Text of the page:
PME or processor memory element
PME is used for a processor memory element. We use the term PME to refer to a single processor, memory and I/O capable system element or unit that forms one of our parallel array processors. A processor memory element is a term which encompasses a picket. A processor memory element is 1/nth of a processor array which comprises a processor, its associated memory, control interface, and a portion of an array communication network mechanism. This element can have a processor memory element with a connectivity of a regular array, as in a picket processor, or as part of a subarray, as in the multi-processor memory element node we have described.
Routing is the assignment of a physical path by which a message will reach its destination. Routing assignments have a source or origin and a destination. These elements or addresses have a temporary relationship or affinity. Often, message routing is based upon a key which is obtained by reference to a table of assignments. In a network, a destination is any station or network addressable unit addressed as the destination of information transmitted by a path control address that identifies the link. The destination field identifies the destination with a message header destination code.
A processor array architecture wherein all processors in the array are commanded from a Single Instruction stream to execute Multiple Data streams located one per processing element.
SIMDMIMD or SIMD/MIMD
SIMDMIMD or SIMD/MIMD is a term referring to a machine that has a dual function that can switch from MIMD to SIMD for a period of time to handle some complex instruction, and thus has two modes. The Thinking Machines, Inc. Connection Machine model CM-2 when placed as a front end or back end of a MIMD machine permitted programmers to operate different modes for execution of different parts of a problem, referred to sometimes a dual modes. These machines have existed since Illiac and have employed a bus that interconnects the master CPU with other processors. The master control processor would have the capability of interrupting the processing of other CPUs. The other CPUs could run independent program code. During an interruption, some provision must be made for checkpointing (closing and saving current status of the controlled processors).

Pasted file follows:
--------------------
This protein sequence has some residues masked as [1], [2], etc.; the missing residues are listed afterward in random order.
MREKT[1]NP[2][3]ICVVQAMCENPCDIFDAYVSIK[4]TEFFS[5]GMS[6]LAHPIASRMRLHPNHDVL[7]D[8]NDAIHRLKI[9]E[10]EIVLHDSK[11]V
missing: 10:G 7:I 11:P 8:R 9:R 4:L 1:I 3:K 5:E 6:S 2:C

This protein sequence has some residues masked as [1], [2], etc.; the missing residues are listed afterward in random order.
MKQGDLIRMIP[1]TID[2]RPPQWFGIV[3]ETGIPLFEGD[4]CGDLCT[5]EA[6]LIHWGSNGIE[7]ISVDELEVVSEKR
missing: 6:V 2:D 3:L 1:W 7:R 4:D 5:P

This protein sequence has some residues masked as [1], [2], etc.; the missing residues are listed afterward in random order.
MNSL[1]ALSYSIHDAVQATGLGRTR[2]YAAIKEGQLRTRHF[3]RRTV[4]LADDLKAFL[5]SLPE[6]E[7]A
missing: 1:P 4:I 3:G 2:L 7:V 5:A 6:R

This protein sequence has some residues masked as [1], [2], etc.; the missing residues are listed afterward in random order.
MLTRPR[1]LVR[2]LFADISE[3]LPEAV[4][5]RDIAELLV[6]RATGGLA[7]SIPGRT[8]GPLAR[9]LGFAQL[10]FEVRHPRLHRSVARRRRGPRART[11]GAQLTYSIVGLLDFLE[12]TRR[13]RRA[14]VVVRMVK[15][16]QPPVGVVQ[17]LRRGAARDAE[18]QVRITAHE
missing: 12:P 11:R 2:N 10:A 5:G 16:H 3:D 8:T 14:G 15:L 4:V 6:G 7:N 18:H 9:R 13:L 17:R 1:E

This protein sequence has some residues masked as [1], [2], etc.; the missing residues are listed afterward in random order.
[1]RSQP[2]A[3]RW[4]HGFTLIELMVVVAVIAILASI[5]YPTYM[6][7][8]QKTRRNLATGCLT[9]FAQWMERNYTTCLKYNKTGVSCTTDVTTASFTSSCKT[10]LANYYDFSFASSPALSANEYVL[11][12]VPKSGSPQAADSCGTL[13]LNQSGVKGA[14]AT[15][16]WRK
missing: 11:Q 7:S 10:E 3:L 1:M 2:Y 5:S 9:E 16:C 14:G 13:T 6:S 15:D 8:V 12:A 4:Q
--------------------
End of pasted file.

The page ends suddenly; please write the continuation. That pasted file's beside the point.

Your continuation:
SIMIMD is a processor array architecture wherein all processors in the array are commanded from a Single Instruction stream, to execute Multiple Data streams located one per processing element. Within this construct, data dependent operations within each picket that mimic instruction execution are controlled by the SIMD instruction stream.
This is a Single Instruction Stream machine with the ability to sequence Multiple Instruction streams (one per Picket) using the SIMD instruction stream and operate on Multiple Data Streams (one per Picket). SIMIMD can be executed by a processor memory element system.
SISD is an acronym for Single Instruction Single Data.
Swapping interchanges the data content of a storage area with that of another area of storage.
Synchronous operation in a MIMD machine is a mode of operation in which each action is related to an event (usually a clock); it can be a specified event that occurs regularly in a program sequence. An operation is dispatched to a number of PEs who then go off to independently perform the function. Control is not returned to the controller until the operation is completed.
If the request is to an array of functional units, the request is generated by a controller to elements in the array which must complete their operation before control is returned to the controller.
TERAFLOPS means (10)**12 floating-point instructions per second.
VLSI is an acronym for very large scale integration (as applied to integrated circuits).
A zipper is a new function provided. It allows for links to be made from devices which are external to the normal interconnection of an array configuration.
In the never ending quest for faster computers, engineers are linking hundreds, and even thousands of low cost microprocessors together in parallel to create super supercomputers that divide in order to conquer complex problems that stump today's machines. Such machines are called massively parallel. We have created a new way to create massively parallel systems. The many improvements which we have made should be considered against the background of many works of others. A summary of the field has been made in other applications which are referenced. See in this connection the related application for our Parallel Associative Processor System, U.S. Ser. No. 601,594 and our Advanced Parallel Array Processor (APAP). System tradeoffs are required to pick the architecture which best suits a particular application but no single solution has been satisfactory. Our ideas make it easier to provide a solution.